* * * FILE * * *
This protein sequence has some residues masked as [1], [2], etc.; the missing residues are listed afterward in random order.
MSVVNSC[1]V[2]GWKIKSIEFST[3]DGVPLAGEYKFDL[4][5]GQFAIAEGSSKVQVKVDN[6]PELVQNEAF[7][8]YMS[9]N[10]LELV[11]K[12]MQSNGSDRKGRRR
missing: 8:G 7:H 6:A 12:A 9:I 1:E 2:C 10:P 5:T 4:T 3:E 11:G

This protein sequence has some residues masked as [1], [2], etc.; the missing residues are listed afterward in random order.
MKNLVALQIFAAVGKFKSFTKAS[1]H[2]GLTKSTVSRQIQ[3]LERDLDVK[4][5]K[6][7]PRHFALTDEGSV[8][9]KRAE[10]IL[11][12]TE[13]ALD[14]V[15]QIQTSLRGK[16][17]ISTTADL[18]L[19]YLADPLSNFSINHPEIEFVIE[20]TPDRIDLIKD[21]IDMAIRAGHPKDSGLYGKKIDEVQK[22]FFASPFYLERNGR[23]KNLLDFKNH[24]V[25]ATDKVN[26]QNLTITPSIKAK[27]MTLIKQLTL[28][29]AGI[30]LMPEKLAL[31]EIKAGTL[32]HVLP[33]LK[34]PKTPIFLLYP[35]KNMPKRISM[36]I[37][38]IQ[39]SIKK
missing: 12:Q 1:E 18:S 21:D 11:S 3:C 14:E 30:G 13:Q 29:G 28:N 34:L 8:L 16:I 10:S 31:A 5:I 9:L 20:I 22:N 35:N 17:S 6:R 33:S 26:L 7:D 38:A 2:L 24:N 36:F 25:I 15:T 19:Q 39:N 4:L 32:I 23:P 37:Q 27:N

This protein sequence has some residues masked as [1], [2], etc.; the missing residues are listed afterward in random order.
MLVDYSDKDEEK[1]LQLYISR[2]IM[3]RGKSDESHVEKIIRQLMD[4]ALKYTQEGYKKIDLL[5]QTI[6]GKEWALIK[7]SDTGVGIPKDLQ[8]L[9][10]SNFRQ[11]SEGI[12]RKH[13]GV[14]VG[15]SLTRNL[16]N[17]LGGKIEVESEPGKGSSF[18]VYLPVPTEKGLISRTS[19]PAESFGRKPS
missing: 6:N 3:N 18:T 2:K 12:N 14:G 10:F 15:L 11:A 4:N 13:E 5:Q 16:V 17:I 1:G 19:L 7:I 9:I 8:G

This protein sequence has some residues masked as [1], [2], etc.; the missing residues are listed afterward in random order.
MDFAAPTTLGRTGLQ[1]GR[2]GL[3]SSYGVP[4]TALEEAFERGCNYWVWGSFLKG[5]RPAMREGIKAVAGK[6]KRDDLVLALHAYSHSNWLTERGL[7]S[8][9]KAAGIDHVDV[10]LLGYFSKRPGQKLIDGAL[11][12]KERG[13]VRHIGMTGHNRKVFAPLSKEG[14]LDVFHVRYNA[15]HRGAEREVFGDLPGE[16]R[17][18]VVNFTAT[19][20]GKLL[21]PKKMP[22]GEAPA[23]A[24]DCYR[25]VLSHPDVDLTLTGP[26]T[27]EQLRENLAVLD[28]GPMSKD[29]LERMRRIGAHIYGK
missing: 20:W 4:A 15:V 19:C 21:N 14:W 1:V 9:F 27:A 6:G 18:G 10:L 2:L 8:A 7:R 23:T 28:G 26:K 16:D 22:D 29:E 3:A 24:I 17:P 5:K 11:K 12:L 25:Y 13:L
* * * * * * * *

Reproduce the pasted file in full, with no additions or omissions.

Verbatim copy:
This protein sequence has some residues masked as [1], [2], etc.; the missing residues are listed afterward in random order.
MSVVNSC[1]V[2]GWKIKSIEFST[3]DGVPLAGEYKFDL[4][5]GQFAIAEGSSKVQVKVDN[6]PELVQNEAF[7][8]YMS[9]N[10]LELV[11]K[12]MQSNGSDRKGRRR
missing: 8:G 7:H 6:A 12:A 9:I 1:E 2:C 10:P 5:T 4:T 3:E 11:G

This protein sequence has some residues masked as [1], [2], etc.; the missing residues are listed afterward in random order.
MKNLVALQIFAAVGKFKSFTKAS[1]H[2]GLTKSTVSRQIQ[3]LERDLDVK[4][5]K[6][7]PRHFALTDEGSV[8][9]KRAE[10]IL[11][12]TE[13]ALD[14]V[15]QIQTSLRGK[16][17]ISTTADL[18]L[19]YLADPLSNFSINHPEIEFVIE[20]TPDRIDLIKD[21]IDMAIRAGHPKDSGLYGKKIDEVQK[22]FFASPFYLERNGR[23]KNLLDFKNH[24]V[25]ATDKVN[26]QNLTITPSIKAK[27]MTLIKQLTL[28][29]AGI[30]LMPEKLAL[31]EIKAGTL[32]HVLP[33]LK[34]PKTPIFLLYP[35]KNMPKRISM[36]I[37][38]IQ[39]SIKK
missing: 12:Q 1:E 18:S 21:D 11:S 3:C 14:E 30:G 13:Q 29:G 28:N 34:L 8:L 16:I 10:S 31:A 5:I 9:L 20:I 22:N 35:N 17:S 6:R 33:S 26:L 7:D 38:A 2:L 24:N 36:F 25:I 15:T 19:Q 39:N 4:L 32:I 23:P 37:Q 27:N

This protein sequence has some residues masked as [1], [2], etc.; the missing residues are listed afterward in random order.
MLVDYSDKDEEK[1]LQLYISR[2]IM[3]RGKSDESHVEKIIRQLMD[4]ALKYTQEGYKKIDLL[5]QTI[6]GKEWALIK[7]SDTGVGIPKDLQ[8]L[9][10]SNFRQ[11]SEGI[12]RKH[13]GV[14]VG[15]SLTRNL[16]N[17]LGGKIEVESEPGKGSSF[18]VYLPVPTEKGLISRTS[19]PAESFGRKPS
missing: 6:N 3:N 18:T 2:K 12:N 14:G 10:F 15:L 11:A 4:N 13:E 5:Q 16:V 17:I 1:G 19:L 7:I 9:I 8:G

This protein sequence has some residues masked as [1], [2], etc.; the missing residues are listed afterward in random order.
MDFAAPTTLGRTGLQ[1]GR[2]GL[3]SSYGVP[4]TALEEAFERGCNYWVWGSFLKG[5]RPAMREGIKAVAGK[6]KRDDLVLALHAYSHSNWLTERGL[7]S[8][9]KAAGIDHVDV[10]LLGYFSKRPGQKLIDGAL[11][12]KERG[13]VRHIGMTGHNRKVFAPLSKEG[14]LDVFHVRYNA[15]HRGAEREVFGDLPGE[16]R[17][18]VVNFTAT[19][20]GKLL[21]PKKMP[22]GEAPA[23]A[24]DCYR[25]VLSHPDVDLTLTGP[26]T[27]EQLRENLAVLD[28]GPMSKD[29]LERMRRIGAHIYGK
missing: 20:W 4:A 15:V 19:C 21:N 14:W 1:V 9:F 27:A 6:G 18:G 10:L 2:L 8:A 7:R 23:T 28:G 26:K 16:D 22:D 29:E 3:A 24:I 17:P 5:K 11:K 12:L 25:Y 13:L